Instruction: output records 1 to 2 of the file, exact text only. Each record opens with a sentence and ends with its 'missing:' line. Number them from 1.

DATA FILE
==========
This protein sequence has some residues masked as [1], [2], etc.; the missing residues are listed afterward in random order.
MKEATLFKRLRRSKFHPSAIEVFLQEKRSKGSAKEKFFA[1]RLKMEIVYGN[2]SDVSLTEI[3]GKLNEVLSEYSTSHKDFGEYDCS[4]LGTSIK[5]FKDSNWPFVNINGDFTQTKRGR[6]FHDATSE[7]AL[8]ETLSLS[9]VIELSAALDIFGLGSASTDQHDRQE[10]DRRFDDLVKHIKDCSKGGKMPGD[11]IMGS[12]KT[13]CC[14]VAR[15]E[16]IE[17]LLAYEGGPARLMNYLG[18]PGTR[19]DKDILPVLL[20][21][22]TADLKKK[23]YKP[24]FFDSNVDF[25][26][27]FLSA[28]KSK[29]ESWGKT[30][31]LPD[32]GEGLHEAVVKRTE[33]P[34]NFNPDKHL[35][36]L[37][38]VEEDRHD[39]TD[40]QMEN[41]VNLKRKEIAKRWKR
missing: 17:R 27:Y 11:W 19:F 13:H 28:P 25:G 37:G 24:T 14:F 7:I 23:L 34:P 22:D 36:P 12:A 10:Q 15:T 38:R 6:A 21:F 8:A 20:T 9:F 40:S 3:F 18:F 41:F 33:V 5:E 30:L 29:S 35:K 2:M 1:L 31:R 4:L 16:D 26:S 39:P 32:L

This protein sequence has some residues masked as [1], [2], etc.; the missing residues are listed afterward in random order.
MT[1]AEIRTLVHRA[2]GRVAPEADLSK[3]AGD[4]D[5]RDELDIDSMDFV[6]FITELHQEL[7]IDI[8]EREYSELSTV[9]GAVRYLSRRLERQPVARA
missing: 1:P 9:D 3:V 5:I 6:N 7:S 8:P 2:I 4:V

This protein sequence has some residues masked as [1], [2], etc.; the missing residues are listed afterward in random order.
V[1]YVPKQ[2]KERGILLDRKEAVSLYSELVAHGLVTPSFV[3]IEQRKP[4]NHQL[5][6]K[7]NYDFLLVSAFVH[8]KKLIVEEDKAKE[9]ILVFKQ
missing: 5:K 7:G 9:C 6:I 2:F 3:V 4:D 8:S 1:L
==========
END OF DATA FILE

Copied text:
This protein sequence has some residues masked as [1], [2], etc.; the missing residues are listed afterward in random order.
MKEATLFKRLRRSKFHPSAIEVFLQEKRSKGSAKEKFFA[1]RLKMEIVYGN[2]SDVSLTEI[3]GKLNEVLSEYSTSHKDFGEYDCS[4]LGTSIK[5]FKDSNWPFVNINGDFTQTKRGR[6]FHDATSE[7]AL[8]ETLSLS[9]VIELSAALDIFGLGSASTDQHDRQE[10]DRRFDDLVKHIKDCSKGGKMPGD[11]IMGS[12]KT[13]CC[14]VAR[15]E[16]IE[17]LLAYEGGPARLMNYLG[18]PGTR[19]DKDILPVLL[20][21][22]TADLKKK[23]YKP[24]FFDSNVDF[25][26][27]FLSA[28]KSK[29]ESWGKT[30][31]LPD[32]GEGLHEAVVKRTE[33]P[34]NFNPDKHL[35][36]L[37][38]VEEDRHD[39]TD[40]QMEN[41]VNLKRKEIAKRWKR
missing: 17:R 27:Y 11:W 19:F 13:H 28:P 25:G 37:G 24:T 14:F 7:I 23:L 34:P 22:D 36:P 12:A 10:Q 15:T 38:R 6:A 21:F 8:A 20:T 9:F 40:S 3:F 18:F 41:F 33:V 5:E 30:L 29:S 35:K 2:M 1:L 31:R 4:L 16:D 26:S 39:P 32:L

This protein sequence has some residues masked as [1], [2], etc.; the missing residues are listed afterward in random order.
MT[1]AEIRTLVHRA[2]GRVAPEADLSK[3]AGD[4]D[5]RDELDIDSMDFV[6]FITELHQEL[7]IDI[8]EREYSELSTV[9]GAVRYLSRRLERQPVARA
missing: 1:P 9:D 3:V 5:I 6:N 7:S 8:P 2:I 4:V